Evidence-Based Medicine

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I often refer to evidence-based medicine when treating patients, answering questions or presenting to groups about particular therapies related to prevention and treatment of chronic diseases.

What is it and why is it important to me?

Evidence-based medicine (EBM) uses the latest medical and/or scientific research. I use these studies and expert opinion to help guide my decision-making. EBM, in combination with solid clinical judgment, may be the most effective way to increase the probability of optimal health outcomes for patients. With experience, I have learned how to differentiate valid research from unreliable or misguided sources1.

There are generally four types of studies that comprise the EBM field, including2:

  1. Randomized clinical trial (RCT): considered the gold standard – individuals are assigned by chance to receive one therapy or another or a placebo
  2. Prospective observational trial: usually not as well-controlled, but still valuable, especially with a large participant population – follows individuals forward in time, observing behavior and its results
  3. Retrospective trial: provides suggestions or hints that the results may be effective – looks backward in time at behavior and results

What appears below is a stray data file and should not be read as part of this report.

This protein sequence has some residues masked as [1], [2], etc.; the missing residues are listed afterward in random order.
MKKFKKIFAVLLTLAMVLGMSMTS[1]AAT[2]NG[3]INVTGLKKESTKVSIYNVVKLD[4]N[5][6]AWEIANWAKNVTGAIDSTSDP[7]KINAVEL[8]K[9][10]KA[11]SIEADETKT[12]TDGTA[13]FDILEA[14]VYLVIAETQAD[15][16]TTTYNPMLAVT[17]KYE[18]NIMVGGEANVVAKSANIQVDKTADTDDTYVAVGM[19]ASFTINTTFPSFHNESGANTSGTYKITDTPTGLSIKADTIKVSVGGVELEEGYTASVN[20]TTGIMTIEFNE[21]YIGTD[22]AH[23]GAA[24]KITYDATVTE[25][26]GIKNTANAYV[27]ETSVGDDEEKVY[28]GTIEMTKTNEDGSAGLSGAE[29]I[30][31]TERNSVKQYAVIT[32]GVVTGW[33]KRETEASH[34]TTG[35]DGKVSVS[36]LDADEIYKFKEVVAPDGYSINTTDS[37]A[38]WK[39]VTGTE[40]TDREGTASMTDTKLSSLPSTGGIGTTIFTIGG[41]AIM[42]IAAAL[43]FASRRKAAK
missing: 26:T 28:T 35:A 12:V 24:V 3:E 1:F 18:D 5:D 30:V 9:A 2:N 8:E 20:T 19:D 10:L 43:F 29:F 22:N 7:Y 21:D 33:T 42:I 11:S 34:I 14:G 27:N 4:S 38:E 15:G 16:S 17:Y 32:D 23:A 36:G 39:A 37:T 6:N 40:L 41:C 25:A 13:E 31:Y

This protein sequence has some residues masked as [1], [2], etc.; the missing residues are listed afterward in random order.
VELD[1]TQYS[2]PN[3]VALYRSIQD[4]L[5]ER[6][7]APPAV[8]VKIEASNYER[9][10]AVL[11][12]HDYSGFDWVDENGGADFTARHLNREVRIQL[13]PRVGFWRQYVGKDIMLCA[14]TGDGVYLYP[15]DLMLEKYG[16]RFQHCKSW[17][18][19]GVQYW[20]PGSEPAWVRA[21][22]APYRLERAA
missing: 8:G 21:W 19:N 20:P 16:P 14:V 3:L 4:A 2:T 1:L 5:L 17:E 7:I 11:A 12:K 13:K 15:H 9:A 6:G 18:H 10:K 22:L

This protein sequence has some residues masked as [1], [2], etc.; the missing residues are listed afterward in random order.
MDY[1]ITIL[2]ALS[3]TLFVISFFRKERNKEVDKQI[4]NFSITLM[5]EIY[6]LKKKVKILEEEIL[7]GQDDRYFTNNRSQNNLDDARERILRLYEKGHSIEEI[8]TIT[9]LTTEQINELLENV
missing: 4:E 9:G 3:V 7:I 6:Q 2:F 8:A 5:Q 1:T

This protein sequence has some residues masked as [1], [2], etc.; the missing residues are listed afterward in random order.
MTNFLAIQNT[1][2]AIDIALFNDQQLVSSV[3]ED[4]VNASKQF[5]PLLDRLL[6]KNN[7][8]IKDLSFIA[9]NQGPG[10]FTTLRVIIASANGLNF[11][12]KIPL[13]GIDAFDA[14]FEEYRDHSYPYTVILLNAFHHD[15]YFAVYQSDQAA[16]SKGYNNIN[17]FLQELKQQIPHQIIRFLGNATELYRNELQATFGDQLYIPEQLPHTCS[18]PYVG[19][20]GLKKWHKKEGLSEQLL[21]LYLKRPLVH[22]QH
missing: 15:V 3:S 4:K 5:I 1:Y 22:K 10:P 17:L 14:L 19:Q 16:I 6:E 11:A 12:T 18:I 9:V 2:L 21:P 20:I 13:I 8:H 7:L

4. Expert perspective or opinion: may be based on the other three types of studies, on a consensus panel, or on the individual expert’s research or experience

In addition, meta-analysis, which pools data from several trials, is sometimes used; the validity of the results depends on the types of trials, how the data was pooled, and assumptions that were made in analyzing it.

I regularly read these types of studies to help ground my decision-making process. In giving medical advice to patients on a one-on-one basis, writing a blog or column, or presenting information to an audience, I will typically cite the latest research and its impact. This allows you, the patient or audience, to validate my statements.

1. Uptodate. Evidence-based Medicine. September 23, 2010.
2. U.S. Preventive Services Task Force (August 1989). Guide to clinical preventive services: report of the U.S. Preventive Services Task Force. DIANE Publishing. pp. 21–25.